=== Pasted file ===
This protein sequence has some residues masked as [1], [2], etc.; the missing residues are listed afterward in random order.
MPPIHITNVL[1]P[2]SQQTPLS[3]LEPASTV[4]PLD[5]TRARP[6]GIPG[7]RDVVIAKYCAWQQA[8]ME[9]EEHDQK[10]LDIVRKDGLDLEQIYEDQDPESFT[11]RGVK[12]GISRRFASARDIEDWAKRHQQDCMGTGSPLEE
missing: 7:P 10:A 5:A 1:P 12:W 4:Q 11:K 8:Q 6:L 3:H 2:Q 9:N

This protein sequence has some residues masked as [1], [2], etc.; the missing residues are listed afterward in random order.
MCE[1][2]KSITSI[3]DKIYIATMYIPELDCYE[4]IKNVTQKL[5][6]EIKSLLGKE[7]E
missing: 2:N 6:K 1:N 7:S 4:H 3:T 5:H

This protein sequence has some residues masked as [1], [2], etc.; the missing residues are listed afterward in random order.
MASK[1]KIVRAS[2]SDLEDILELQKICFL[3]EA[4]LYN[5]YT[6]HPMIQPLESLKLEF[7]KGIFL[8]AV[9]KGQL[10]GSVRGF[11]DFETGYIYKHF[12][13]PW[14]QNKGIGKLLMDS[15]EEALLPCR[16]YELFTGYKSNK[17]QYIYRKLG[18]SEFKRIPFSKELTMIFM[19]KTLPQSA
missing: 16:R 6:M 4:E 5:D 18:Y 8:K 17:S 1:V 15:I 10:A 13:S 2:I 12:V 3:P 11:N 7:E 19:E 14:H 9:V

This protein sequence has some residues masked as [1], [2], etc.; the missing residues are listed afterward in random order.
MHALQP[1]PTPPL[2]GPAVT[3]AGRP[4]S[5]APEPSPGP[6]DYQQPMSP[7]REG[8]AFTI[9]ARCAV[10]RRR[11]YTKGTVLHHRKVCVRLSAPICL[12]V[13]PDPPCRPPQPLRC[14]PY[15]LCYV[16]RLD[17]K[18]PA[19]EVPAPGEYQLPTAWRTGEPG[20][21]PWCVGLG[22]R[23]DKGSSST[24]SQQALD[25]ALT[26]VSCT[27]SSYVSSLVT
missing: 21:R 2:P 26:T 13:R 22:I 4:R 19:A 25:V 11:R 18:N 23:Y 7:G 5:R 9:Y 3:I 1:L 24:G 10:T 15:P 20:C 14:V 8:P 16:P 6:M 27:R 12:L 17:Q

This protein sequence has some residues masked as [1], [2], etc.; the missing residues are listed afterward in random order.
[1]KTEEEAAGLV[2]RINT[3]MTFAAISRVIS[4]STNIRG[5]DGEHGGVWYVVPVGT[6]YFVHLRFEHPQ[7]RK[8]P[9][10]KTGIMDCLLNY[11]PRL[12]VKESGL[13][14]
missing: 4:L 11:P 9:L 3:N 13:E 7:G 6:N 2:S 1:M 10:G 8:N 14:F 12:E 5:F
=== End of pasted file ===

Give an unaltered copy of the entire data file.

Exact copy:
This protein sequence has some residues masked as [1], [2], etc.; the missing residues are listed afterward in random order.
MPPIHITNVL[1]P[2]SQQTPLS[3]LEPASTV[4]PLD[5]TRARP[6]GIPG[7]RDVVIAKYCAWQQA[8]ME[9]EEHDQK[10]LDIVRKDGLDLEQIYEDQDPESFT[11]RGVK[12]GISRRFASARDIEDWAKRHQQDCMGTGSPLEE
missing: 7:P 10:A 5:A 1:P 12:W 4:Q 11:K 8:Q 6:L 3:H 2:Q 9:N

This protein sequence has some residues masked as [1], [2], etc.; the missing residues are listed afterward in random order.
MCE[1][2]KSITSI[3]DKIYIATMYIPELDCYE[4]IKNVTQKL[5][6]EIKSLLGKE[7]E
missing: 2:N 6:K 1:N 7:S 4:H 3:T 5:H

This protein sequence has some residues masked as [1], [2], etc.; the missing residues are listed afterward in random order.
MASK[1]KIVRAS[2]SDLEDILELQKICFL[3]EA[4]LYN[5]YT[6]HPMIQPLESLKLEF[7]KGIFL[8]AV[9]KGQL[10]GSVRGF[11]DFETGYIYKHF[12][13]PW[14]QNKGIGKLLMDS[15]EEALLPCR[16]YELFTGYKSNK[17]QYIYRKLG[18]SEFKRIPFSKELTMIFM[19]KTLPQSA
missing: 16:R 6:M 4:E 5:D 18:Y 8:K 17:S 1:V 15:I 10:A 13:S 2:I 12:V 3:P 11:N 7:E 19:E 14:H 9:V

This protein sequence has some residues masked as [1], [2], etc.; the missing residues are listed afterward in random order.
MHALQP[1]PTPPL[2]GPAVT[3]AGRP[4]S[5]APEPSPGP[6]DYQQPMSP[7]REG[8]AFTI[9]ARCAV[10]RRR[11]YTKGTVLHHRKVCVRLSAPICL[12]V[13]PDPPCRPPQPLRC[14]PY[15]LCYV[16]RLD[17]K[18]PA[19]EVPAPGEYQLPTAWRTGEPG[20][21]PWCVGLG[22]R[23]DKGSSST[24]SQQALD[25]ALT[26]VSCT[27]SSYVSSLVT
missing: 21:R 2:P 26:T 13:R 22:I 4:R 19:A 25:V 11:R 18:N 23:Y 7:G 5:R 9:Y 3:I 1:L 24:G 10:T 15:P 20:C 14:V 8:P 16:P 6:M 27:R 12:L 17:Q

This protein sequence has some residues masked as [1], [2], etc.; the missing residues are listed afterward in random order.
[1]KTEEEAAGLV[2]RINT[3]MTFAAISRVIS[4]STNIRG[5]DGEHGGVWYVVPVGT[6]YFVHLRFEHPQ[7]RK[8]P[9][10]KTGIMDCLLNY[11]PRL[12]VKESGL[13][14]
missing: 4:L 11:P 9:L 3:N 13:E 7:G 6:N 2:S 1:M 10:G 8:N 14:F 12:E 5:F